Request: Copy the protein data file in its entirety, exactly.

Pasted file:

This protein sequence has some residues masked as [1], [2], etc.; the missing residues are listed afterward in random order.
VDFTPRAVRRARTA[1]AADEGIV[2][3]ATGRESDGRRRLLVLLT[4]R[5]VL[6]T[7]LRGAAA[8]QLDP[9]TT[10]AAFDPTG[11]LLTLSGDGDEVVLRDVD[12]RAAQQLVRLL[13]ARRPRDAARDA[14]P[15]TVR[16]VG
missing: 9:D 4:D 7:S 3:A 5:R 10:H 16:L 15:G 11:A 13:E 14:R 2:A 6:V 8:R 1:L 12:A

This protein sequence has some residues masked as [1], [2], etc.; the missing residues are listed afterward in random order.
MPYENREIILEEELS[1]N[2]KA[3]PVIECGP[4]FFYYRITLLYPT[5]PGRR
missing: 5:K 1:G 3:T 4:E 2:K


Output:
This protein sequence has some residues masked as [1], [2], etc.; the missing residues are listed afterward in random order.
VDFTPRAVRRARTA[1]AADEGIV[2][3]ATGRESDGRRRLLVLLT[4]R[5]VL[6]T[7]LRGAAA[8]QLDP[9]TT[10]AAFDPTG[11]LLTLSGDGDEVVLRDVD[12]RAAQQLVRLL[13]ARRPRDAARDA[14]P[15]TVR[16]VG
missing: 9:D 4:D 7:S 3:A 5:R 10:H 16:L 15:G 11:A 13:E 14:R 2:A 6:V 8:R 1:L 12:A

This protein sequence has some residues masked as [1], [2], etc.; the missing residues are listed afterward in random order.
MPYENREIILEEELS[1]N[2]KA[3]PVIECGP[4]FFYYRITLLYPT[5]PGRR
missing: 5:K 1:G 3:T 4:E 2:K